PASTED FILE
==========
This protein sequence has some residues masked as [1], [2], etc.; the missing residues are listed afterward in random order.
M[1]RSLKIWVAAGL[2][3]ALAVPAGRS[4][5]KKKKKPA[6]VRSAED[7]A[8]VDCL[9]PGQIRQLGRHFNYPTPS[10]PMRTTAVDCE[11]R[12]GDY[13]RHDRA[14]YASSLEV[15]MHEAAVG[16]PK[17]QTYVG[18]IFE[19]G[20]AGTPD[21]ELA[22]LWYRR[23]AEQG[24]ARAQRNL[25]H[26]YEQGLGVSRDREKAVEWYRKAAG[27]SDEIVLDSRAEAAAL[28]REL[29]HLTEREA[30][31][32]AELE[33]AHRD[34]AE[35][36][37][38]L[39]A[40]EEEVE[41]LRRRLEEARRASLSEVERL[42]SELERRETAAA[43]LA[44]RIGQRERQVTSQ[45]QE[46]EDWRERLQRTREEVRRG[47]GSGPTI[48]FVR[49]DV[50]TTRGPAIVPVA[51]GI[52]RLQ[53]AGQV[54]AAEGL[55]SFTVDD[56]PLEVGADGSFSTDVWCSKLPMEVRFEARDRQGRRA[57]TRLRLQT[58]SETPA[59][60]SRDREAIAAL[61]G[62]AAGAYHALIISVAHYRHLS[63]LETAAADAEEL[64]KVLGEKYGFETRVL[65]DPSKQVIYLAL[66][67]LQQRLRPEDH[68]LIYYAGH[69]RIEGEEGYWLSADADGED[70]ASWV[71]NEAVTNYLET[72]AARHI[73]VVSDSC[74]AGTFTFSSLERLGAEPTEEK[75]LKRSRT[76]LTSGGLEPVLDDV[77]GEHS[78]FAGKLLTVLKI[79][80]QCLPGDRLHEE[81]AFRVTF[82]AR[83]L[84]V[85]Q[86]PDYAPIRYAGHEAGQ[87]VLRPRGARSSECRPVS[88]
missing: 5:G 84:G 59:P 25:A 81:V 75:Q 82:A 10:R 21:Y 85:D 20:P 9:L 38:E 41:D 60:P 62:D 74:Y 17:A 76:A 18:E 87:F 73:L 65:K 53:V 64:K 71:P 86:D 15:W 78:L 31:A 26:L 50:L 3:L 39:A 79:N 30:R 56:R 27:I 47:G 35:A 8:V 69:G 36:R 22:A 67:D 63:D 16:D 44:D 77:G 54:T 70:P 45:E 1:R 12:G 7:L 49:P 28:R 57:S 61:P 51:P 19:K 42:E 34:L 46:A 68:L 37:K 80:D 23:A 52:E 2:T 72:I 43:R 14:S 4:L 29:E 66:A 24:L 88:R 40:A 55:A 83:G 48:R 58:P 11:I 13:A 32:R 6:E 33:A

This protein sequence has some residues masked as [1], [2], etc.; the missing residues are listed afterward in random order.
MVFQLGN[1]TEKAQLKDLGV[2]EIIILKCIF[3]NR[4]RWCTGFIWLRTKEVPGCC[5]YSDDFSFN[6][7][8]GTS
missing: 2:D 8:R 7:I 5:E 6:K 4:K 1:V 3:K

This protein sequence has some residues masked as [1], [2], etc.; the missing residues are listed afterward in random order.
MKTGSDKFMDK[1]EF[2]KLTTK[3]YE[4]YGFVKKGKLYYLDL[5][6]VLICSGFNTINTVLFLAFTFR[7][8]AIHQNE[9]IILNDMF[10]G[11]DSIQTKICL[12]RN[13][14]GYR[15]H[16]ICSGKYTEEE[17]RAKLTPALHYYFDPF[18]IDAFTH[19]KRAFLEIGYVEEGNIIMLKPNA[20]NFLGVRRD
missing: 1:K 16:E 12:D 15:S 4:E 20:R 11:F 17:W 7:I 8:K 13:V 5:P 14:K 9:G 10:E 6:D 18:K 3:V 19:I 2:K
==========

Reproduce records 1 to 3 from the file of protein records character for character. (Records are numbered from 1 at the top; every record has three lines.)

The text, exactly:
This protein sequence has some residues masked as [1], [2], etc.; the missing residues are listed afterward in random order.
M[1]RSLKIWVAAGL[2][3]ALAVPAGRS[4][5]KKKKKPA[6]VRSAED[7]A[8]VDCL[9]PGQIRQLGRHFNYPTPS[10]PMRTTAVDCE[11]R[12]GDY[13]RHDRA[14]YASSLEV[15]MHEAAVG[16]PK[17]QTYVG[18]IFE[19]G[20]AGTPD[21]ELA[22]LWYRR[23]AEQG[24]ARAQRNL[25]H[26]YEQGLGVSRDREKAVEWYRKAAG[27]SDEIVLDSRAEAAAL[28]REL[29]HLTEREA[30][31][32]AELE[33]AHRD[34]AE[35][36][37][38]L[39]A[40]EEEVE[41]LRRRLEEARRASLSEVERL[42]SELERRETAAA[43]LA[44]RIGQRERQVTSQ[45]QE[46]EDWRERLQRTREEVRRG[47]GSGPTI[48]FVR[49]DV[50]TTRGPAIVPVA[51]GI[52]RLQ[53]AGQV[54]AAEGL[55]SFTVDD[56]PLEVGADGSFSTDVWCSKLPMEVRFEARDRQGRRA[57]TRLRLQT[58]SETPA[59][60]SRDREAIAAL[61]G[62]AAGAYHALIISVAHYRHLS[63]LETAAADAEEL[64]KVLGEKYGFETRVL[65]DPSKQVIYLAL[66][67]LQQRLRPEDH[68]LIYYAGH[69]RIEGEEGYWLSADADGED[70]ASWV[71]NEAVTNYLET[72]AARHI[73]VVSDSC[74]AGTFTFSSLERLGAEPTEEK[75]LKRSRT[76]LTSGGLEPVLDDV[77]GEHS[78]FAGKLLTVLKI[79][80]QCLPGDRLHEE[81]AFRVTF[82]AR[83]L[84]V[85]Q[86]PDYAPIRYAGHEAGQ[87]VLRPRGARSSECRPVS[88]
missing: 5:G 84:G 59:P 25:A 81:V 75:Q 82:A 10:R 21:Y 85:D 20:P 9:L 38:E 41:D 60:P 62:D 74:Y 17:A 76:A 18:E 87:F 73:L 65:K 53:V 64:K 71:P 86:D 15:W 78:L 31:A 26:L 50:L 3:L 39:A 79:N 30:R 56:R 27:I 47:G 35:A 8:V 69:G 36:R 22:A 67:D 63:D 16:D 44:D 77:G 54:T 70:P 45:E 1:R 12:G 7:L 49:P 28:R 57:S 61:P 51:P 19:K 42:E 34:L 46:A 68:L 37:K 80:D 23:A 52:E 2:T 72:I 43:R 14:S 4:L 29:E 66:A 24:L 88:R 40:A 55:A 83:G 48:R 58:P 11:I 13:A 32:R 6:E 33:A

This protein sequence has some residues masked as [1], [2], etc.; the missing residues are listed afterward in random order.
MVFQLGN[1]TEKAQLKDLGV[2]EIIILKCIF[3]NR[4]RWCTGFIWLRTKEVPGCC[5]YSDDFSFN[6][7][8]GTS
missing: 2:D 8:R 7:I 5:E 6:K 4:K 1:V 3:K

This protein sequence has some residues masked as [1], [2], etc.; the missing residues are listed afterward in random order.
MKTGSDKFMDK[1]EF[2]KLTTK[3]YE[4]YGFVKKGKLYYLDL[5][6]VLICSGFNTINTVLFLAFTFR[7][8]AIHQNE[9]IILNDMF[10]G[11]DSIQTKICL[12]RN[13][14]GYR[15]H[16]ICSGKYTEEE[17]RAKLTPALHYYFDPF[18]IDAFTH[19]KRAFLEIGYVEEGNIIMLKPNA[20]NFLGVRRD
missing: 1:K 16:E 12:D 15:S 4:E 20:R 11:F 17:W 7:I 8:K 13:V 5:P 14:K 9:G 10:E 6:D 18:K 3:V 19:I 2:K